Yesterday I shared photos of my finished Opuntia Christmas tree, today I'll show you what's underneath. I started with a small tomato cage and some chicken wire. This wasn't the fist time I used a tomato cage as the base for our Christmas tree, back in 2014 I built a tree out of foraged conifer branches using a tomato cage as the base.
I found a ring (I think it was once part of a shower curtain set) to pull in the three metal bits that would normally get shoved into the ground. I wanted a cone shape to work with.
I wired the chicken wire to the bottom of the cage (what would be the top, if it were being used for it's intended purpose) and then made a few vertical cuts straight down the wire hexagons and just started wrapping the wire around the cage frame work and back on itself. This resulted in a couple benefits I was unaware of at the time. First of all the Opuntia pads all together were very heavy, the chicken wire helped reinforce the cage and made it sturdier. Secondly, once I started wiring the pads in place it was helpful to have smaller holes, more wire to connect the pads to, if that makes sense.
Once the chicken wire completely covered the tomato cage I removed the shower curtain ring.
What's with the binder clip?
This was an old tomato cage and it had gotten bent during its many years of use. No matter how hard I worked to make the base level, it just wouldn't sit flat. I have a stash of binder clips in the garage, for winter protection efforts (wrapping and securing burlap or towels), and so I wired one in place to keep the tree form straight(ish).
Here's the raw material, the Opuntia pads — 35 of them — sorted roughly by size.
Finding the pads proved rather difficult, until we stopped in Panaderia 5 De Mayo at 1134 SE 82nd Ave, here in Portland. Is nopales a seasonal food? None of the other Latin markets we tried had any! Finally when Andrew asked at Panaderia they offered a small, clear, plastic bag with maybe 3 pads in it, cleaned of all glochids and spines. Kind of limp and slimy. We asked if they had others and that's when we were shown a crate full of pads, intact! It looked like they'd just received a shipment. I had no idea how many I needed but guessed 35. That would prove to be 5 short, but luckily they still had several left when I discovered the miscalculation, plus when I returned they let me pick through the crate and find the small ones, since I was at the top of the tree. All told I bought just over 14 pounds, at $1.99/lb that meant $28.47.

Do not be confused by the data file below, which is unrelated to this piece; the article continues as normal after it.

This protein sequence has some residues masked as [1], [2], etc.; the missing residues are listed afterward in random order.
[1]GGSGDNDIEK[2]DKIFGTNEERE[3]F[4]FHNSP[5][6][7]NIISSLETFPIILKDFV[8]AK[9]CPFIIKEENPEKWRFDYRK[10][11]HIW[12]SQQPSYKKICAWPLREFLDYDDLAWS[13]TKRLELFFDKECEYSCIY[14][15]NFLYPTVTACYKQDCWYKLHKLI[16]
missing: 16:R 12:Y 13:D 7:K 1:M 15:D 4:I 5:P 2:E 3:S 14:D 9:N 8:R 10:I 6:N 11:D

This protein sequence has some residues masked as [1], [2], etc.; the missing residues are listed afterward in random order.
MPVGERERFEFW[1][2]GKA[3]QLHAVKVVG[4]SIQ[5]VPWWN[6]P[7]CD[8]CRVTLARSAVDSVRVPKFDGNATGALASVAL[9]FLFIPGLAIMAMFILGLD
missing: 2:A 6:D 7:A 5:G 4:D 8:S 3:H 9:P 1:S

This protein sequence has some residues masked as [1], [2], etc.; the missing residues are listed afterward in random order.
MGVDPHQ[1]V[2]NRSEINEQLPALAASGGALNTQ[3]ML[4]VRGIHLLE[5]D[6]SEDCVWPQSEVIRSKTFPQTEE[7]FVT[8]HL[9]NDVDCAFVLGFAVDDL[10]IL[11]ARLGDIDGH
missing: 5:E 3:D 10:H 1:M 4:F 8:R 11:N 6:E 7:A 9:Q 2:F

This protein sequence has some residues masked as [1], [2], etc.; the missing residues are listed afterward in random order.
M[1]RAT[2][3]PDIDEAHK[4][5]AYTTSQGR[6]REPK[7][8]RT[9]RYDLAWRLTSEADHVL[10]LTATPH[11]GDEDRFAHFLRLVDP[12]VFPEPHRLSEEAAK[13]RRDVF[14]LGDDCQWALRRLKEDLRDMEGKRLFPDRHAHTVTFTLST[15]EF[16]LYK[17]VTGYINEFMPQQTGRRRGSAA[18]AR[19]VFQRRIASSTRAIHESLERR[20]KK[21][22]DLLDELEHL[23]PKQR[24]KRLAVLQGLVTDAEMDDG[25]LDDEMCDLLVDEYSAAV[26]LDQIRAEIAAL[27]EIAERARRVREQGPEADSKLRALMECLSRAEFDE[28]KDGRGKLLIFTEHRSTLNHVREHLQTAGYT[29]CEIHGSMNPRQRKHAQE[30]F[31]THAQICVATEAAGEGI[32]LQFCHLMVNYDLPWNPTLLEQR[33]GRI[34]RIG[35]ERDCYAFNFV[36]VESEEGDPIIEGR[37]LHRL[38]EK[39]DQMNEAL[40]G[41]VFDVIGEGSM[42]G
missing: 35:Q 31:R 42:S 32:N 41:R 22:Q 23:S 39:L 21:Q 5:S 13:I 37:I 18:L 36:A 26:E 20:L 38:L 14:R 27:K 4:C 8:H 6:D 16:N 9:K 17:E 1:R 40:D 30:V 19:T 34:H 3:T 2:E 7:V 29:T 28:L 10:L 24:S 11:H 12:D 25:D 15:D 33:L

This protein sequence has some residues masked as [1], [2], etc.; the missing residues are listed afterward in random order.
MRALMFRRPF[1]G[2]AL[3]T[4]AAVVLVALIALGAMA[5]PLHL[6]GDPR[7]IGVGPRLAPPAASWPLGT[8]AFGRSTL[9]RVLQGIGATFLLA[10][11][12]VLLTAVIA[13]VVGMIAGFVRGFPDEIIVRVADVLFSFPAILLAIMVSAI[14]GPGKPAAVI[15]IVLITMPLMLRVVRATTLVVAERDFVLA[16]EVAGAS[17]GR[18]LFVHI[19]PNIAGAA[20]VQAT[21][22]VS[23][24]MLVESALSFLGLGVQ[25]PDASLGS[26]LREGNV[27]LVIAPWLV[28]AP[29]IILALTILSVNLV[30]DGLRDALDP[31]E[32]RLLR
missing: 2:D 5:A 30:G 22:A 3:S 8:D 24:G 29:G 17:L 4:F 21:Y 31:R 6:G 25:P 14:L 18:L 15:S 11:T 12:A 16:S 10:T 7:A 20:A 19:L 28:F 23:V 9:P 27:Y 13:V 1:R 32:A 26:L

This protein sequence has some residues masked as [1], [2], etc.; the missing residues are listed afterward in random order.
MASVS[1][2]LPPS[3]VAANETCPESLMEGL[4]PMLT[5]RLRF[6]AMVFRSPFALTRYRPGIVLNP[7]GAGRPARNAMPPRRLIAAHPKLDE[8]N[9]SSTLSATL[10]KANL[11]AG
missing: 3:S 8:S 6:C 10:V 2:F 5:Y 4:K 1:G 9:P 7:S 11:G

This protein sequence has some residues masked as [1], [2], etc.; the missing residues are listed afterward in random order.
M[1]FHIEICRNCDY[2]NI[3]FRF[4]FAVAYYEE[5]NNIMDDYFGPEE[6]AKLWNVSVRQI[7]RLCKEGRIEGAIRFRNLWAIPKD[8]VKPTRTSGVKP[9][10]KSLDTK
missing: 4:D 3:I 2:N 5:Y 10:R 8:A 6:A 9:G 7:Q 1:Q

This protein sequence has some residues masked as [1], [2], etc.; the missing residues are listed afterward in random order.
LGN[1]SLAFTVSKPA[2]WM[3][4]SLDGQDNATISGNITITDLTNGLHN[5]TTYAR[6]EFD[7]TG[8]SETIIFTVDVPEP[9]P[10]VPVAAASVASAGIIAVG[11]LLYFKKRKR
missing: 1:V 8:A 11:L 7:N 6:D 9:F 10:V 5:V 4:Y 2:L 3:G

Later I read something in the New York Times about the rising cost of trees this year: "You’ll probably pay more for your Christmas tree this year. Blame the Great Recession. Growers planted fewer trees in those lean years — and the shortage is now upon us. And prices have been rising all the while: The average buyer spent $36.50 on a tree in 2008; last year, the figure was $74.70." Makes $28.47 sound like a bargain right?
So how to attach the pads to the frame? I pierced them with a skewer.
And used a length of florist wire to attach them to the chicken wire.
Over time the Opuntia blood built up on the skewer and made me a little sad.
Those little spines in the pads never drew my blood, but a few managed to make me rather uncomfortable, as they worked their way into my fingers. Even using my trusty cactus tongs I wasn't safe.
At first I wired them on so the new one lapped over the old...
But as I worked I realized an in-front, then in-back, pattern was better. It would allow me to make changes as I went, if things were a little more random.
Plus it allowed the next row to lay better.
Here's as far as I got with my original 35 pads, 5 short!.
So close! I got 8 more pads went I went back to the market. Insurance. I've since used the extra 3 to replace ones that started to get blemishes as the tree's been indoors on display, it's almost been two weeks already!
I had no idea how heavy the finished product would be, plus there's no place to grab a hold of it. I moved it indoors on this stool, and then very carefully (with gloves) transferred it to the rattan piece it's now sitting on.
I honestly liked the Aloe "star" better without lights along the edges, but Andrew's a lover of Christmas lights so I added them for him.
The Aloe stem was literally just shoved into the top of the cage. I later added a little wire just for security.
The tree rests on a metal tray from IKEA, it's lip hides the base of the tomato cage/chicken wire frame.
So....that's all there is to making your own cactus Christmas tree. I expect several of you to improve upon my design next year!
Weather Diary, Dec 11: Hi 44, Low 30/ Precip 0
All material © 2009-2017 by Loree Bohl for danger garden. Unauthorized reproduction prohibited and just plain rude.